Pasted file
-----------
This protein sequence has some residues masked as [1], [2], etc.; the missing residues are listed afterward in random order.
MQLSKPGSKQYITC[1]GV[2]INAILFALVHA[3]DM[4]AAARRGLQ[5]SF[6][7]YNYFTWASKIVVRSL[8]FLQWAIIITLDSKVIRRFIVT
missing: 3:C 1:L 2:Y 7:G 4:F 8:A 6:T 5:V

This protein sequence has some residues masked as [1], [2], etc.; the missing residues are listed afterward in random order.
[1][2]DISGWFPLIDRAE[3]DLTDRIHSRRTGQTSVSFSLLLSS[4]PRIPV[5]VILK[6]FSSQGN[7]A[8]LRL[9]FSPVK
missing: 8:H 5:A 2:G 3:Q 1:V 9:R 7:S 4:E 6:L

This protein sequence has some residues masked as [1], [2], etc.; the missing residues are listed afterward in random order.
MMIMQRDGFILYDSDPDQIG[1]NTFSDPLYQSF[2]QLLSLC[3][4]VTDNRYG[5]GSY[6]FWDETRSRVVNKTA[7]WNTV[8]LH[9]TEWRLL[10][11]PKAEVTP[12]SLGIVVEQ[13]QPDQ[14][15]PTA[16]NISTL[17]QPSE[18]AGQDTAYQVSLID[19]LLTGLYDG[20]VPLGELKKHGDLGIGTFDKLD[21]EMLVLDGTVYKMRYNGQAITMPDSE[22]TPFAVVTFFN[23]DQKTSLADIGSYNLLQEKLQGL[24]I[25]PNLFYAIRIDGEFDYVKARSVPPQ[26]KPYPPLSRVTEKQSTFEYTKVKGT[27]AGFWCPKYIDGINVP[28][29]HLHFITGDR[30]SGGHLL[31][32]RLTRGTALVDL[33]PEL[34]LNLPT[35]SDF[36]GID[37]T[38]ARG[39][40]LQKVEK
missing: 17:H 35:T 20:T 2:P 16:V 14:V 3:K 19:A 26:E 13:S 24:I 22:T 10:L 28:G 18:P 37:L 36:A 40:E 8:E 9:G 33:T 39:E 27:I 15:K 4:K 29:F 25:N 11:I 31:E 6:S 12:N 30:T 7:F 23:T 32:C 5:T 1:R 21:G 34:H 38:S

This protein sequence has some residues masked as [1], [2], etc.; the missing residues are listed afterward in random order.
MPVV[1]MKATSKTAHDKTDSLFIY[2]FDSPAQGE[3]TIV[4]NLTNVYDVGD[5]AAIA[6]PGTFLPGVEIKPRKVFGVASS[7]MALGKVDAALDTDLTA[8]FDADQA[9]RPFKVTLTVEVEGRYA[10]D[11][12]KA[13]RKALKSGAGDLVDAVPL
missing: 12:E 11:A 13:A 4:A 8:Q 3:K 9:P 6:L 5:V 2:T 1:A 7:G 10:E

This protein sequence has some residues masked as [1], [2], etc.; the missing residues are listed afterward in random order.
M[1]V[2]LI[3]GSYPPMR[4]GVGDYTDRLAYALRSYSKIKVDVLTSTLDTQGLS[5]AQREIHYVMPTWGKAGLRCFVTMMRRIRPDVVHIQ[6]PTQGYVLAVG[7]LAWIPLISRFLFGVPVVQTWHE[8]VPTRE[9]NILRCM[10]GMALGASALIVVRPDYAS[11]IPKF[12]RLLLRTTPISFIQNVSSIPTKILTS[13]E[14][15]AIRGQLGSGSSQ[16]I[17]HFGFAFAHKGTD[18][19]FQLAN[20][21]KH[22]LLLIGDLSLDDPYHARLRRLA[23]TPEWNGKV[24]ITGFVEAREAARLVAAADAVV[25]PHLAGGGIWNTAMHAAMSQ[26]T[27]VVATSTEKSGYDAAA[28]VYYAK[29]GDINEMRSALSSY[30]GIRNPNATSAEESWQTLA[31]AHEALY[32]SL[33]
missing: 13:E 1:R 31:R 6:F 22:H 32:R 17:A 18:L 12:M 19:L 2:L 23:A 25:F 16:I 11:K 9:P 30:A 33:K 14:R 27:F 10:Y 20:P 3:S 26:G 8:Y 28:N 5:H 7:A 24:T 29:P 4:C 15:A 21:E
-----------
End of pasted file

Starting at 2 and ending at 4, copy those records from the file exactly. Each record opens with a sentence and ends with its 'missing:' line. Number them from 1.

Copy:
This protein sequence has some residues masked as [1], [2], etc.; the missing residues are listed afterward in random order.
[1][2]DISGWFPLIDRAE[3]DLTDRIHSRRTGQTSVSFSLLLSS[4]PRIPV[5]VILK[6]FSSQGN[7]A[8]LRL[9]FSPVK
missing: 8:H 5:A 2:G 3:Q 1:V 9:R 7:S 4:E 6:L

This protein sequence has some residues masked as [1], [2], etc.; the missing residues are listed afterward in random order.
MMIMQRDGFILYDSDPDQIG[1]NTFSDPLYQSF[2]QLLSLC[3][4]VTDNRYG[5]GSY[6]FWDETRSRVVNKTA[7]WNTV[8]LH[9]TEWRLL[10][11]PKAEVTP[12]SLGIVVEQ[13]QPDQ[14][15]PTA[16]NISTL[17]QPSE[18]AGQDTAYQVSLID[19]LLTGLYDG[20]VPLGELKKHGDLGIGTFDKLD[21]EMLVLDGTVYKMRYNGQAITMPDSE[22]TPFAVVTFFN[23]DQKTSLADIGSYNLLQEKLQGL[24]I[25]PNLFYAIRIDGEFDYVKARSVPPQ[26]KPYPPLSRVTEKQSTFEYTKVKGT[27]AGFWCPKYIDGINVP[28][29]HLHFITGDR[30]SGGHLL[31][32]RLTRGTALVDL[33]PEL[34]LNLPT[35]SDF[36]GID[37]T[38]ARG[39][40]LQKVEK
missing: 17:H 35:T 20:T 2:P 16:V 14:V 3:K 19:A 26:E 13:S 24:I 22:T 10:L 28:G 18:P 37:L 36:A 40:E 8:E 9:G 33:T 39:E 27:I 15:K 4:K 29:F 25:N 11:I 31:E 6:S 12:N 30:T 7:F 23:T 32:C 5:T 1:R 21:G 34:H 38:S

This protein sequence has some residues masked as [1], [2], etc.; the missing residues are listed afterward in random order.
MPVV[1]MKATSKTAHDKTDSLFIY[2]FDSPAQGE[3]TIV[4]NLTNVYDVGD[5]AAIA[6]PGTFLPGVEIKPRKVFGVASS[7]MALGKVDAALDTDLTA[8]FDADQA[9]RPFKVTLTVEVEGRYA[10]D[11][12]KA[13]RKALKSGAGDLVDAVPL
missing: 12:E 11:A 13:A 4:A 8:Q 3:K 9:P 6:L 5:V 2:T 1:A 7:G 10:E